Don’t we all love Buzzword Bingo? ‘Learner experience design’ is one of the newer buzzwords in our industry – and ‘Learner Experience Designer’ is the hot new job title. The emergence of these terms marks a subtle but important shift in thinking: from designing chunks of instructional content, to designing an experience for the learner. I’m not at all cynical about this trend. I think it’s a long overdue development for the practice of learning design and for our industry as a whole. But I’m pretty sure I know where it came from. Continue reading
Category Archives: Blended learning
Our joy was unconfined this week as one of our clients picked up the ‘prize of prizes’ at this year’s Personal Today Awards for a blended learning programme in which the Lumesse Learning team played a key role, creating bespoke elearning content using our CourseBuilder authoring tool.
At the Grosvenor House Hotel in London’s Park Lane, SABMiller won first the Award for Excellence in Learning and Development, and then was named ‘best of the best’ overall winner.
Lumesse Learning was the lead digital development partner on the winning programme, known as PRGM, an ambitious learning and development initiative that helped to improve profitable growth. PRGM has delivered more than $33 million in incremental profits since it launched.
The brewing company, which produces iconic beer brands and has recently been acquired by AB InBev, beat 900 other submissions and the winners from 20 other categories to receive the coveted Overall Winner Award.
Studies indicate that about one fifth (20%) of the population has some kind of disability. The number of disabled users in the workforce is rising in the UK, and more and more organisations now have positive policies on accessibility for digital learning materials.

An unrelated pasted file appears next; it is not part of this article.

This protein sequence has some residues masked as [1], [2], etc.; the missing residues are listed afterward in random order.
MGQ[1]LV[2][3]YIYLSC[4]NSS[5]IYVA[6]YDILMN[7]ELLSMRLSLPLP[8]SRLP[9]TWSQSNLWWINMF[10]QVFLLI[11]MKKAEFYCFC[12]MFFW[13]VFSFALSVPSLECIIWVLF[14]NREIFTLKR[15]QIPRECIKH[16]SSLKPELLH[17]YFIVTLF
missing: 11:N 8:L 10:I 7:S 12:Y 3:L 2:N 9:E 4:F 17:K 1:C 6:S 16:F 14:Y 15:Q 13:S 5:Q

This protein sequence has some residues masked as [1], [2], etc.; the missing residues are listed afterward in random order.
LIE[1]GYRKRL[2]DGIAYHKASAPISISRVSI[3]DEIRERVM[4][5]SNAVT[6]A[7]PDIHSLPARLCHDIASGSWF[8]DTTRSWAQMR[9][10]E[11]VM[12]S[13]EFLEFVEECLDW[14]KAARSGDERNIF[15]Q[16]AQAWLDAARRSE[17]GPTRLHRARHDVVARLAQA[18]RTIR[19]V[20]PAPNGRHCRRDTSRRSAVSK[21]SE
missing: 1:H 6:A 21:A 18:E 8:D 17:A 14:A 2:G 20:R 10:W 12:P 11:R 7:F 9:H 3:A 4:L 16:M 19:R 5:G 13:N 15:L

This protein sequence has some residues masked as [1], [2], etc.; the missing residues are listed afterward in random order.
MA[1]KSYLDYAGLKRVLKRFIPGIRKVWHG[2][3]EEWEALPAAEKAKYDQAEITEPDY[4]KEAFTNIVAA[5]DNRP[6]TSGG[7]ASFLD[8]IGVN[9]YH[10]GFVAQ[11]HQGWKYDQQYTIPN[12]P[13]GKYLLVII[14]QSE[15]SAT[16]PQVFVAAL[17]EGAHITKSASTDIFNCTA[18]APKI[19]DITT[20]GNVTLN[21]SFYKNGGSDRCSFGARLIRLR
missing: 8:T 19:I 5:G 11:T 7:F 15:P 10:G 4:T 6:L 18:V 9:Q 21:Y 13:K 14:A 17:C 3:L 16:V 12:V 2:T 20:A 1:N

One key area is providing support for the visually impaired; making it easier for them to use screen-readers and other aids. Every employer needs to ensure that online learning resources carry all the relevant accessibility features. Continue reading
Changes in the pattern of employment will have a significant impact on learning, recent research indicates. In many cases these effects are being felt already. L&D professionals need to make preparations now, so as not to be caught on the back foot.
Seismic changes are shaking the world of work. A shift is seen in the relationship between organisations and the people who work for them, typified by the disruption wrought in the transportation industry by Uber. Uber, a ride sharing app enabled by GPS and mobile technology, is now starting to dominate the US business travel market. According to the Economist and Certify, in the first quarter of 2016, Uber and Lyft accounted for 46% of business ‘ground transportation’ trips in America. Traditional competitors (notably, taxi firms) have been displaced with surprising speed. It is not just the technology that is causing this market disruption, but the business model used by the company. Uber has a permanent employee base which represents its core beliefs and practices but also a huge flexible component. Continue reading
Capability gaps, and a historical culture of not evaluating training, are seen as major barriers to success in learning analytics for L&D. Learning analytics offers L&D a wealth of new opportunities it was found, but our Think Tank delegates identified nine key challenge areas.
Lumesse Think Tank events are held with an invited group of L&D leaders, who discuss issues in learning under Chatham House rules. Contributing to this debate were delegates from the worlds of finance, logistics, FMCG, mining, pharmaceuticals, professional services and commodities trading.
Download a highlights report of the whole discussion.
And for a deep dive into the section on challenges, read on as we address the following question:
Where are the biggest challenges/barriers for L&D in learning analytics?
Oops, here comes a buzzword. And surely we need another one of those like we need a hole in the head. But there’s a serious idea behind this one – the omnichannel – an idea that was born in the world of retail, but which has important implications for learning and communications across all business sectors.